There are concerns about the use of digital technologies in the health and agriculture sectors, including issues related to security, privacy, infrastructure, connectivity, availability of skilled human resources, the potential misuse of data and information, and ownership and governance of data generated and collected in these sectors.
To address these concerns, robust data protection regulations, ethical and responsible data governance practices, and effective and accountable oversight mechanisms are needed. The state has a key role in addressing and resolving these issues, while also balancing the interests of all stakeholders.
It also mentioned Data sovereignty. It is indeed an important issue in the digital age, and India’s establishment of the India Data Management Office (IDMO) is a step in the right direction toward responsible data governance. However, there is a need to strike a balance between restrictive data sovereignty and limitless data flow and to ensure that sensitive personal and financial information is not shared in a manner that harms individuals and society as a whole.
To achieve this balance, India must develop clear, transparent, and accountable data governance policies and regulations that protect the privacy and balance the interests of all stakeholders. It is also important to invest in the necessary digital infrastructure and skills to ensure that data is collected, stored, and used responsibly, securely, and accountably.
Furthermore, as India implements its data governance regime, it must align with the country’s broader development strategies, so that the data governance supports, rather than undermines, the development of a more secure, egalitarian, and trustworthy digital future for all.
If India is successful in developing and implementing a responsible and effective data governance regime, it could become a model for other countries to follow.
Indian Laws on Data Governance:
- Over the years, India has framed various policies on the same and it was given further direction by Judicial interpretation as well.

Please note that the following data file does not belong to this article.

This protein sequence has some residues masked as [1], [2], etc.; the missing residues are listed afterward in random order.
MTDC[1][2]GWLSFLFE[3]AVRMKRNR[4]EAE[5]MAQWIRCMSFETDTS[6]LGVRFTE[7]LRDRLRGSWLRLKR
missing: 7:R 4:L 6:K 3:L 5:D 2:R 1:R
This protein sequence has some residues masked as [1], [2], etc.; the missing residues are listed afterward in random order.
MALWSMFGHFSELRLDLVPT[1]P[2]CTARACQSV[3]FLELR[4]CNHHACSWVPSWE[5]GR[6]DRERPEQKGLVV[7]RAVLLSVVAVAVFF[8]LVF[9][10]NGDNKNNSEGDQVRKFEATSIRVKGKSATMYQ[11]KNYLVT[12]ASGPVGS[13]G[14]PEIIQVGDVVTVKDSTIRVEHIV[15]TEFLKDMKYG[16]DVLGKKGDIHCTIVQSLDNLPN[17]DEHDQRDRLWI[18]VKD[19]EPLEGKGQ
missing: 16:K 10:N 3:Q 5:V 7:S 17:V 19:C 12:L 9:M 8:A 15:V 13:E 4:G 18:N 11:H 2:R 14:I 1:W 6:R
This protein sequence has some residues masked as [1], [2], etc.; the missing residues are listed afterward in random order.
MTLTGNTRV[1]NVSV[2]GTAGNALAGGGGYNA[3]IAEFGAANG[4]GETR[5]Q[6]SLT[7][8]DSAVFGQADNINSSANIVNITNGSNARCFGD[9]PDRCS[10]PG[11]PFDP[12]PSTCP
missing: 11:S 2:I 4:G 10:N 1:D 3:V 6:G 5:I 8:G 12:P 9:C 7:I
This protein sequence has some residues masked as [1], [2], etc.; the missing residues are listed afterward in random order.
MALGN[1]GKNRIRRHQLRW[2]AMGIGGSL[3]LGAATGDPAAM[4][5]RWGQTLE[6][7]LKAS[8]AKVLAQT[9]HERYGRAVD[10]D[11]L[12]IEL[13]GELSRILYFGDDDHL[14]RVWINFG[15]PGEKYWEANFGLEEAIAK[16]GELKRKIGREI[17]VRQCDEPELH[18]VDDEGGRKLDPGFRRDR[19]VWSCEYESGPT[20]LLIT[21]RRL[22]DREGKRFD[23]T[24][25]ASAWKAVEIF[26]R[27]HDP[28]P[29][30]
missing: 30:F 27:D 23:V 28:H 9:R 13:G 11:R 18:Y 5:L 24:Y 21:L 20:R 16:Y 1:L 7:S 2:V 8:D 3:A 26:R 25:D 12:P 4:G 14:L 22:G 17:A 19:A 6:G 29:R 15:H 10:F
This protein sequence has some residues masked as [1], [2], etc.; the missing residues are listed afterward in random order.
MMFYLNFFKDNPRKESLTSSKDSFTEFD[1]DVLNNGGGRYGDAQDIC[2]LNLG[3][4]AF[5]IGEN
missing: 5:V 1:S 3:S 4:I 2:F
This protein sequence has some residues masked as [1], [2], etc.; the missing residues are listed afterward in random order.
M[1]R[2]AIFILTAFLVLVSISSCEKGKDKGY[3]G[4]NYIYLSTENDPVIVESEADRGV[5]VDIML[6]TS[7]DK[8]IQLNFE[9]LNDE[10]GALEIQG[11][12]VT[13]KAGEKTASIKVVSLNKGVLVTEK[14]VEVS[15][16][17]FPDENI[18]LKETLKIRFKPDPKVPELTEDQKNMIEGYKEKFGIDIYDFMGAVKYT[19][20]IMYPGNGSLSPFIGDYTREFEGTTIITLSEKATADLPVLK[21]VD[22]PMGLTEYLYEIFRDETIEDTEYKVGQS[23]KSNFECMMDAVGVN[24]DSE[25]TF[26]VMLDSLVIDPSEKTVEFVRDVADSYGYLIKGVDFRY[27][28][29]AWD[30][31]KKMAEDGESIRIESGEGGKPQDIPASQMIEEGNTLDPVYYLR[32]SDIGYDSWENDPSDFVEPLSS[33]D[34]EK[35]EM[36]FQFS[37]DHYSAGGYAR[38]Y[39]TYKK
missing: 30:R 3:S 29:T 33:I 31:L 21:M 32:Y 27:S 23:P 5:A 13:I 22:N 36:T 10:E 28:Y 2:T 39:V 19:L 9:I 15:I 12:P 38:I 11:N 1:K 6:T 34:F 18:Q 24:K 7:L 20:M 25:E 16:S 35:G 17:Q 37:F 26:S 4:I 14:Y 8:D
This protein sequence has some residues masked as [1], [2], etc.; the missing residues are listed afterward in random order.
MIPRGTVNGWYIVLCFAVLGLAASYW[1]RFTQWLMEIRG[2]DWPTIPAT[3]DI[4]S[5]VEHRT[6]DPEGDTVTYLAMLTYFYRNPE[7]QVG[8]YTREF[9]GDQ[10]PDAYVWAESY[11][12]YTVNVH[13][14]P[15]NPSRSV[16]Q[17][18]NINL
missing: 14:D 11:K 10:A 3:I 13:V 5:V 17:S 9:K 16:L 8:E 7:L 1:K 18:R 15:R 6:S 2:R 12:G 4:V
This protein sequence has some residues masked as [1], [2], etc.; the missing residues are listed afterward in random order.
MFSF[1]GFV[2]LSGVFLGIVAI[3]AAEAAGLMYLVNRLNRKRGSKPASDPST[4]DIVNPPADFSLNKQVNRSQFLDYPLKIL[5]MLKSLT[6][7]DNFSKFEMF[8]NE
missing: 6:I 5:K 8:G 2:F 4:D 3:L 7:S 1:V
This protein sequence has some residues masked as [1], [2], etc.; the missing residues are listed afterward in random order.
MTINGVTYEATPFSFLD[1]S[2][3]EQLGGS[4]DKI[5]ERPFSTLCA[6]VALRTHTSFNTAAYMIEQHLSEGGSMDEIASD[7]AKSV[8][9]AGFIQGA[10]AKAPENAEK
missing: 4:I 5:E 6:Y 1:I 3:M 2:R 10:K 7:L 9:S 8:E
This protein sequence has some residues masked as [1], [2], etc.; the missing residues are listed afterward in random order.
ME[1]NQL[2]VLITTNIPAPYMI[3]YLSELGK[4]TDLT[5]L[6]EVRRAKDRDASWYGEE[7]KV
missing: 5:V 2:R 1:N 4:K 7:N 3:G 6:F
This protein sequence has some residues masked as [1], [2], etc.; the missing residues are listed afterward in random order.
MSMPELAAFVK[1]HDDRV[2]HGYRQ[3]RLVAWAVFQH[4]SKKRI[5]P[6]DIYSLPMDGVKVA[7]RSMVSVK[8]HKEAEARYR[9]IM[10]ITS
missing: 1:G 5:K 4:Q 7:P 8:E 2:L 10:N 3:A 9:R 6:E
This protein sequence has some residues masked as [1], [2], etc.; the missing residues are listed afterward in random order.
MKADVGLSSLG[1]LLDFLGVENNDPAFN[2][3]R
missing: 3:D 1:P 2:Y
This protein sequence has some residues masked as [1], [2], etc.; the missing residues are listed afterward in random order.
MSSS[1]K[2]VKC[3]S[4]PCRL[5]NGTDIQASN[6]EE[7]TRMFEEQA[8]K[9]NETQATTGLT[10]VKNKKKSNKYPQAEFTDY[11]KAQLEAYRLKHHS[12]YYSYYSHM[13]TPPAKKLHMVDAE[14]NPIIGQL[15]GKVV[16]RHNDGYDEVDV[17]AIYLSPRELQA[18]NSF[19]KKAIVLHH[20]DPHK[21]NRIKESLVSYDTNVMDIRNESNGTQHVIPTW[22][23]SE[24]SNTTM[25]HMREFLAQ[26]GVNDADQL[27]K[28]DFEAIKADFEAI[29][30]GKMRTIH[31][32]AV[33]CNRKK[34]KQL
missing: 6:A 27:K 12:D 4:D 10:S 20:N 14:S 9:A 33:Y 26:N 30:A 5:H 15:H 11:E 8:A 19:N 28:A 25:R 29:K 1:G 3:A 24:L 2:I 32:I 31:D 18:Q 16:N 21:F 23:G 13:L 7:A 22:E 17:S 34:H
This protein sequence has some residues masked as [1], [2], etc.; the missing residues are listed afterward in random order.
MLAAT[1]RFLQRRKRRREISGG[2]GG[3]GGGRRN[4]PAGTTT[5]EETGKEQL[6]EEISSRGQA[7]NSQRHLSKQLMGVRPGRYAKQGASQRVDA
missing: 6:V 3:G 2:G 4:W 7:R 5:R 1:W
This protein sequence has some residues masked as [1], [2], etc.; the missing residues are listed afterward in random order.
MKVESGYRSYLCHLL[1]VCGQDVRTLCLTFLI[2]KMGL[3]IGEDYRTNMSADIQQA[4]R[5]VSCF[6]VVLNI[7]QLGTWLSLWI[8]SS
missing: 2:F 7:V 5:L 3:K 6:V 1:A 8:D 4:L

- Indian government attempted to bring new legislation on the same, The personal data protection bill, 2019, but it was withdrawn later on.
- Niti aayog has framed DEPA to govern the data regime in India.
- The digital personal data protection bill, 2022 is new proposed legislation in India, for data governance.
How the present-day law has evolved:
Data governance in India has seen years of developmental stages, and with the introduction of The Digital Personal Data Protection Bill, 2022, Data Governance is taking a new shape:
- 2000: The Information Technology (IT) Act, 2000 is passed by the Indian Parliament to provide a legal framework for electronic governance and to facilitate e-commerce transactions.
- 2008: The IT Act, 2000 is amended to include provisions for data protection and privacy, and provision for compensation to be paid in case of negligence in implementing and maintaining reasonable security practices and procedures concerning sensitive personal data.
- 2011: The National Identification Authority of India (UIDAI) is established to implement the Aadhaar scheme, which provides a 12-digit unique identification number to all Indian residents based on their biometric and demographic information.
- 2017: In August, the Supreme Court in the landmark case of Justice K. S. Puttaswamy (Retd) vs Union of India unanimously held that Indians have a constitutionally protected fundamental right to privacy that is an intrinsic part of life and liberty under Article 21.